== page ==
Is Following Your Passion Really the Best Way to Find Love?

Is Following Your Passion Really the Best Way to Find Love?

Dilbert creator Scott Adams blogged about passion a couple of weeks ago.

“You often hear advice from successful people that you should “Follow your passion.” That sounds about right. Passion will presumably give you high energy, high resistance to rejection and high determination. Passionate people are more persuasive, too. Those are all good things, right?”

Well, as you know from reading this space, there’s a downside to passion, too. Passion allows you to pursue something (or someone) that may not be good for you in the long run. But at least you have your PASSION, right?

That’s what I told myself when I was a struggling screenwriter in my 20’s. That’s what Adams concludes as well.

“It’s easy to be passionate about things that are working out, and that distorts our impression of the importance of passion. I’ve been involved in several dozen business ventures over the course of my life and each one made me excited at the start. You might even call it passion. The ones that didn’t work out – and that would be most of them – slowly drained my passion as they failed. The few that worked became more exciting as they succeeded. As a result, it looks as if the projects I was most passionate about were also the ones that worked. But objectively, the passion evolved at the same rate as the success. Success caused passion more than passion caused success.”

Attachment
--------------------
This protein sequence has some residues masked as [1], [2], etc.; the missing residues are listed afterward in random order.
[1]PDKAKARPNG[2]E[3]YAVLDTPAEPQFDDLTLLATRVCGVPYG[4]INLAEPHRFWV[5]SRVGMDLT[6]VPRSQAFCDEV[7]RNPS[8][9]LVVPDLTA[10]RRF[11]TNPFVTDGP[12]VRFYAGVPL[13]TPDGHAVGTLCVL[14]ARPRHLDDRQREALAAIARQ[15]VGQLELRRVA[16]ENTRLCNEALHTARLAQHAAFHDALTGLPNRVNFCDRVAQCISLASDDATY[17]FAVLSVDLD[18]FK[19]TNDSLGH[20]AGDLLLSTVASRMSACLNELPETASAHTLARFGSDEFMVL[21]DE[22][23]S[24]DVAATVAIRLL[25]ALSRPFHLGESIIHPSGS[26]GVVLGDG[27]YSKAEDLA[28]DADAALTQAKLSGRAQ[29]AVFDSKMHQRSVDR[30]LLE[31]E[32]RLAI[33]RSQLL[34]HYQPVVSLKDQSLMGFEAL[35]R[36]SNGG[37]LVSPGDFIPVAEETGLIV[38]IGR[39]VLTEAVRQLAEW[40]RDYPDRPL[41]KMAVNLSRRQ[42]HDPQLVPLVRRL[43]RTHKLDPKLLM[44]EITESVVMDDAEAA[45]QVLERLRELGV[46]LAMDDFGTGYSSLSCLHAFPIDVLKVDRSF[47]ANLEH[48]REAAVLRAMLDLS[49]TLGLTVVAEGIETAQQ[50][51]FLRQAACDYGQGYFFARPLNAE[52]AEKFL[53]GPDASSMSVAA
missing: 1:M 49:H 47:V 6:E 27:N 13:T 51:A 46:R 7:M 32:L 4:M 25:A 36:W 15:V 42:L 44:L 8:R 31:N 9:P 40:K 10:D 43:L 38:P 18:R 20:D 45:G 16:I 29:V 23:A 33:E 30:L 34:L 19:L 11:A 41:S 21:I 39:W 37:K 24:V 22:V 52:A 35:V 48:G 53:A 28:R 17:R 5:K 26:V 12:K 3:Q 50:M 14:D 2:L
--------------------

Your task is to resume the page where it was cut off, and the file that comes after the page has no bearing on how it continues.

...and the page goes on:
Every blue moon, I’ll get an email from a reader who “just knew” that her man was her “soulmate” because they had “electric chemistry” and “immediately slept together”, and here they are, 35 years later, and they’re still just as “passionate as they were the day they met”.

Sometimes giving up on your original passion is the key to opening up to true happiness.

This becomes the argument for following your passion. While littered at the side of the road are the THOUSANDS of people whose passionate relationships ended in tears, devastation, confusion, and frustration, causing years and years of heartbreak.

I, for one, am THRILLED that I gave up my “passion” of being a Hollywood comedy writer, and “compromised” into my current career, which, while not as lucrative or titillating as being Judd Apatow, provides me with a consistent income, no office politics, the ability to set my own hours, no commute, and the ability to make a genuine difference in people’s lives.

In other words, sometimes giving up on your original passion is the key to opening up to true happiness.

Read Adams’ blog entry here and share your thoughts on the power of passion below.

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Comments:

  1. 31
    joel

     
    @EMK
    Yes, but that can be said of any profession.  Or any endeavor.  Many want to get into Harvard, a large handful do.  Just as many wish to be screenwriters, and a large handful do. 
    The point is, that people who follow their passion do make it.  Those who fail or “fail” do so for many reasons, but either the interest isn’t strong enough or the planning is too rocky or they are burdened too soon with responsibilities.
    My earlier point was, though, that following one’s profesional calling does not have to be Ramen noodles the whole way through.  One can have a job and do the writing, for example, at night.  That model has worked for many.